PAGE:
Lisa Hajjar, Torture: A Sociology of Violence and Human Rights. New York: Routledge, 2012 [“Framing Twenty-First Century Social Issues” series]. Jadaliyya (J): What inspired you to write this book? Lisa Hajjar (LH): Torture is my great and terrible obsession. I think, read, write, and talk about torture all the time, as anyone who knows me can attest. I was inspired to write this book in order to share my knowledge, my passion, and—to be blunt—my anger about torture with ...

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Is Gaza Still Occupied and Why Does It Matter?

[Entering Gaza at the Erez Checkpoint. Image by Olly Lambert.]

Yes, the Gaza Strip is still occupied. Despite official Israeli remonstrations that the unilateral disengagement of 2005, which removed Israeli military bases and Jewish settlers, transformed Gaza into “no longer occupied territory,” neither those changes nor anything that has transpired since has ended the occupation. “Occupation” is a legal designation of an international nature. Israel’s occupation of Gaza continues to the present day because (a) Israel continues to ...

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Anatomy of the US Targeted Killing Policy

[RQ-1 Predator aircraft at Tallil Air Base, Iraq. Image from Flickr.]

As President Barack Obama geared up for the 2012 campaign, he and his administration were eager to capitalize on their most bipartisan “victory” -- the targeted killing of Osama bin Laden on 2 May 2011. With the one-year anniversary of bin Laden’s death approaching, top officials took to podiums to deliver remarks that, while differing in some particulars, were consistent in their message: The targeted killing policy is legal, it is necessary to keep Americans ...

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CIA: KUBARK's Very Long Shadow

[Lobby seal from the original CIA building. Image from Wikimedia Commons.]

A 2011 FBI "primer" on overseas interrogations, which became public on August 2, 2012, as a result of Freedom of Information Act action taken by the American Civil Liberties Union, repeatedly cites the Central Intelligence Agency's 1963 KUBARK Counterintelligence Interrogation. KUBARK was the code name the CIA used for itself. The FBI briefing also cites the CIA's 1983 Human Resource Exploitation Manual (Honduras version) which was compiled by sections of KUBARK ...

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Litigating the New Frontier in the War on Terror

[Model drone in front of the White House. Image from Brendan Smialowski / AFP]

In the landscape of the global “war on terror,” the Center for Constitutional Rights and the American Civil Liberties Union are veteran pioneers. CCR hacked into the “legal black hole” of Guantánamo by pursuing the first challenge, back in February 2002, to the denial of habeas corpus for people detained there incommunicado; they prevailed at the Supreme Court in 2004. The ACLU tunneled into the glacier of governmental secrecy with one Freedom of Information Act ...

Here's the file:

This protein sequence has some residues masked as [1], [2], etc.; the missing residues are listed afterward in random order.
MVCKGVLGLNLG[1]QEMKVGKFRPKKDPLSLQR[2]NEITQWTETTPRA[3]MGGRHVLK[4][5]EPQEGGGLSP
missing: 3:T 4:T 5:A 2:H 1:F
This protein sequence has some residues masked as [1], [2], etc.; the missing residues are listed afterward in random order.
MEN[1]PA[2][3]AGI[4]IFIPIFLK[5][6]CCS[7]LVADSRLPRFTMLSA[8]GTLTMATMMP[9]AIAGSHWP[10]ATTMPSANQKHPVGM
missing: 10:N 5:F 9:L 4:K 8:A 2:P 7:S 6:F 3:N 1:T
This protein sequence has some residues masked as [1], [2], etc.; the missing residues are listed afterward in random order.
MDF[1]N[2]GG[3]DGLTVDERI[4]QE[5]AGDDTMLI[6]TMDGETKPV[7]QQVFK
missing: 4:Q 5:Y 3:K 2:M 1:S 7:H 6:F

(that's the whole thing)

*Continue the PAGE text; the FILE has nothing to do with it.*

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Roundtable on Targeted Killing: Lawfare and Targeted Killing Revisited--A Response

[An envisioning of lawfare. Image from Harper’s.]

[This is the sixth part of a six-part series associated with a Jadaliyya roundtable discussing targeted killings . Participants include Richard Falk, Nathan Freed Wessler, Pardiss Kabriaei, Leonard Small, and Lisa Hajjar. Click here for the introduction to the roundtable.]  The speech that Attorney General Eric Holder delivered on 5 March 2012 in which he outlined the Obama administration’s position on the legality of the ...

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Lawfare and Targeted Killing: Developments in the Israeli and US Contexts

[Training photo of Israeli special forces; Image from Zvi Koren/Polaris Images.]

Over the last decade, the term lawfare, an amalgamation of “law” and “warfare,” has been adopted and popularized among people engaged in monitoring, judging and debating the legality of a state’s wartime behavior vis-à-vis enemies on and off the battlefield. Today, the dominant theme in debates about lawfare turns on the contested legitimacy of litigation to challenge military and security policies and practices; and efforts to sue or prosecute state agents, ...

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Roundtable on Occupation Law: Part of the Conflict or the Solution? (Part II: Lisa Hajjar)

[Meir Shamgar in center. Image from idi.org.il]

[This is the second part of a six-part series associated with a Jadaliyya roundtable discussing the relevance of occupation law to the Palestinian-Israel conflict at this historical juncture. Participants include Darryl Li, Lisa Hajjar, Nimer Sultany, Asli Bali, Ahmed Barclay, and Dena Qaddumi. A description of the roundtable can be found here.]  The West Bank and the Gaza Strip are the quintessential “hard case” in international humanitarian law (IHL). With the ...